Birth control – best ones for teenagers
ACOG recommendation: IUD or implant
For teens, the guidelines of the American College of Obstetricians and Gynecologists (ACOG) state that sexually active teen girls should be fitted with an IUD or a birth control implant as the best way to prevent teen pregnancy.
Out of 40% of teenagers who are sexually active, nearly all will use some form of birth control. However, less than 5% will use oral contraceptives with the result that 82% of teen pregnancies are unplanned.
IUD vs implant
Older forms of IUDs last for up to 12 years and newer ones up to 5-7 years. They can be removed whenever the teen wants. IUDs are expensive, approximately $500 and $1,000 for the procedure. The procedure must be carried out by a health care professional.
Birth control implants last for only 3 years but costs less than an IUD. The cost of the procedure is around $400 to $800. Like the IUD, it must be placed by a health care professional.
In some states, a teen girl who is a minor has a right to make her own decision regarding birth control and no one else needs to be involved. Even with this right of privacy, getting an IUD or implant may be too expensive for the teen, in which case, a parent or carer may have to be informed with the teen’s consent.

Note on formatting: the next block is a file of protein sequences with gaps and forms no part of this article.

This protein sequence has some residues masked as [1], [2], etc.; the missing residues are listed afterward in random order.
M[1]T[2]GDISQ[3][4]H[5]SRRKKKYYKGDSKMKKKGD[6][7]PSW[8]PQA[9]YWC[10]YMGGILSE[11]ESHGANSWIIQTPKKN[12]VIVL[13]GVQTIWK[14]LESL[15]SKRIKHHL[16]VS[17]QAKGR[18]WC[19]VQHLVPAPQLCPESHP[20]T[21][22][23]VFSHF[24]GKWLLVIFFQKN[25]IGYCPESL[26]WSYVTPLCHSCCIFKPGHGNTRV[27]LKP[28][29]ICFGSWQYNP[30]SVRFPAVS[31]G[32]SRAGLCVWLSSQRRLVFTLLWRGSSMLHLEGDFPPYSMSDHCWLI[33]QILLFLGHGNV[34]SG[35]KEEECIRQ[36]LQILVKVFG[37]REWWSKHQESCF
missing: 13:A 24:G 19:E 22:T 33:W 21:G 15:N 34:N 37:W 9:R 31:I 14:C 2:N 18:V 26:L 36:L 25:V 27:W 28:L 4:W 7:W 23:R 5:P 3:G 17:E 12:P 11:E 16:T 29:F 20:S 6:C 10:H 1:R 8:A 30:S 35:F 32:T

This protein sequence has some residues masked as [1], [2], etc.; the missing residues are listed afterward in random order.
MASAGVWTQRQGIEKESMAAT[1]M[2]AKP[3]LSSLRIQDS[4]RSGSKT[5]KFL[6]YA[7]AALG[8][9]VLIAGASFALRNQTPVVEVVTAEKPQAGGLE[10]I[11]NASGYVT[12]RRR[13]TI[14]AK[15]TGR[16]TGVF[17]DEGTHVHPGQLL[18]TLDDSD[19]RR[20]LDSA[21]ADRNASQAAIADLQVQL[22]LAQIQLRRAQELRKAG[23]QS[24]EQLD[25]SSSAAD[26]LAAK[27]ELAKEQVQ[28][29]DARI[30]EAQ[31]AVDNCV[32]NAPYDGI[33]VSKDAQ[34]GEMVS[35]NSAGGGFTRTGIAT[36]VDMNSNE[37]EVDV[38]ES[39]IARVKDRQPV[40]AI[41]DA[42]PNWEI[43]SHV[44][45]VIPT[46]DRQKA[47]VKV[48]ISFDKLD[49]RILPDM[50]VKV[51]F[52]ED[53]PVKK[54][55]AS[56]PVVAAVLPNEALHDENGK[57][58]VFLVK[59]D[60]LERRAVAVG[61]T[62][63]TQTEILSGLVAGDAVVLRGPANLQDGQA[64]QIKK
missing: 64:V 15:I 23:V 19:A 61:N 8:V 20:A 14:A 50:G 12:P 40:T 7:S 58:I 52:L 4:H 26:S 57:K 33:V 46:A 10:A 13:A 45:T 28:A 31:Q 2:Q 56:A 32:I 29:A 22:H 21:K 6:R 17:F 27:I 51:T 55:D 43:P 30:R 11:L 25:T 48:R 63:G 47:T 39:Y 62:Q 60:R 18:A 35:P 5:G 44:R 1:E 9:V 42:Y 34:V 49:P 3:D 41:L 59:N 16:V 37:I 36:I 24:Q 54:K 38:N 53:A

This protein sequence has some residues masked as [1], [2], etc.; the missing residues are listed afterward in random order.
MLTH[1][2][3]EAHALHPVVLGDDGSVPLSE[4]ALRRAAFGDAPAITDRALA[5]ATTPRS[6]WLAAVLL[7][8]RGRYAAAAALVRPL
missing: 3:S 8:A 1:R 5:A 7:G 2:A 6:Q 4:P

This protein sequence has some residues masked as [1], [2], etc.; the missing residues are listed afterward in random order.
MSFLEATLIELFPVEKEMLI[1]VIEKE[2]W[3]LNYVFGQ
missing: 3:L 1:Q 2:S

Birth control alternatives: condoms and oral contraceptive pills
Male or female condoms and oral contraceptive pills cost much less – between $1 to $20 a month. Condoms and pills will together work well to prevent teen pregnancies and sexually transmitted diseases. Unfortunately, There is a high risk of failure of these methods of birth control to prevent teen pregnancy due to the chances of the teen ‘not getting it right’.
Condoms are easily torn or worn wrongly while taking one dose of oral contraceptive pills two hours late may result in a pregnancy.